In 2014 Frank Turek of CrossExamined.org approached me about creating a TV Film Set to update their current look for their weekly television show. He desired a consistent look that they could take with them in the event that their filming location changed, so I immediately recommended using portable exhibit booth elements as our structure, as they are designed for travel and multiple setups at events. It needed to be captivating enough for television, yet simple enough that it was easy to setup each week for filming, and mobile enough to travel with them. 

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They were filming in a location with no modifications except a projector and a projector screen. The visual image of a television show as well as the content being spoken combine into the experience that resonates with the viewer, and the background behind the speaker can say a lot. Take a look at the television show before Cross Examined approached me to design their stage.

BEFORE: Frank Turek on an episode of his show.

BEFORE: Frank Turek on an episode of his show.

BEFORE: Frank Turek on an episode of his show.

BEFORE: Frank Turek on an episode of his show.

To fit within exhibit booth standards and to give the client flexibility to use the set as an actual exhibit booth, I confined my design to a 10ft by 20ft booth space. The client wanted subtle use of their logo and all of their brand colors incorporated, and from there I was free to design. We wanted to use trade show elements, but wanted to make sure the television set didn't look like it was being filmed at a trade show. I decided to incorporate round, shark fin looking banners instead of typical one dimensional rollup banners. The additional benefit to these round banners is that they are reversible. Turn 180 degrees and the backside has a completely different design; in this case, white.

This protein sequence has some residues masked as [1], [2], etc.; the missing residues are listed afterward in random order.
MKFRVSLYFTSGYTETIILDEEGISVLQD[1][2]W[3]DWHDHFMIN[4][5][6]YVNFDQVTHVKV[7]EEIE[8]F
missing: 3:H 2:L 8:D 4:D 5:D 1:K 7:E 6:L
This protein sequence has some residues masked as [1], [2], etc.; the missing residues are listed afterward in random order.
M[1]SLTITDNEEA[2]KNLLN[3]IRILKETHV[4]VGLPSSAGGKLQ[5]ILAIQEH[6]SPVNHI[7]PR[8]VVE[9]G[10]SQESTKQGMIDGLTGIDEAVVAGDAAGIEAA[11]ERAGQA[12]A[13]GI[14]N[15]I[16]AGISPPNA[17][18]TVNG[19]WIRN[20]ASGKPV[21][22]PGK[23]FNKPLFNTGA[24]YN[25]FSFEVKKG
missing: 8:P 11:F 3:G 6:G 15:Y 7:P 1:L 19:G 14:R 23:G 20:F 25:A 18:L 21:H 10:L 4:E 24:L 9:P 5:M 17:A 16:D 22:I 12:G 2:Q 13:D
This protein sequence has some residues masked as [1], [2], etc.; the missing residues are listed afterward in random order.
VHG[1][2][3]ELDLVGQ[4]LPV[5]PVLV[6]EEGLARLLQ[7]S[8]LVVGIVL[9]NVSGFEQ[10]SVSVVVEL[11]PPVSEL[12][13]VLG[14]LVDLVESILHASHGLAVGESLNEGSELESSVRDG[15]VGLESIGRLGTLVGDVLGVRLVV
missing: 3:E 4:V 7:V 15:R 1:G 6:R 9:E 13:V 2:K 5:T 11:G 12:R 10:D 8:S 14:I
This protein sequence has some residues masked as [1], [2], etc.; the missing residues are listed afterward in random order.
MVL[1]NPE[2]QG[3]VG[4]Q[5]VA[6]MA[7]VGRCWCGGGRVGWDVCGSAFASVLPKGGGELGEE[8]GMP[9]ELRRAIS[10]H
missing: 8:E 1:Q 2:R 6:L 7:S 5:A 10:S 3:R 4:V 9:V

We incorporated a 65" 4K HDTV so the client could send a pure 4K feed out from their MacBook Pro in place of using a projector. This brings a brighter, more refined display, and also keeps up the color that projectors sometimes lose when front lights are added to light the speaker. Here's a shot of the final design, lit for television.

AFTER: The New Television Set Completed.

AFTER: Frank Turek on the set of Cross Examined.

AFTER: Frank Turek on the set of Cross Examined.

I went with two IKAN IFD576-S Featherweight Daylight LEDs with diffusion, so they could be hung from the drop ceiling to free up any stands that might appear in the shots, as this show is captured with four cameras. We purchased two Suspended Ceiling Light Mount Kits to hang the lights and run the cables across the ceiling. Comfort foam tiles with Electric Channeling allowed us to hide all of our HDMI and electric cabling underneath the flooring, for visual and safety reasons.  

I'll leave you with a finished clip of the set in action. 

If you're interested in a new television show set, exhibit or trade show booth design, or other portable staging area, please don't hesitate to contact me.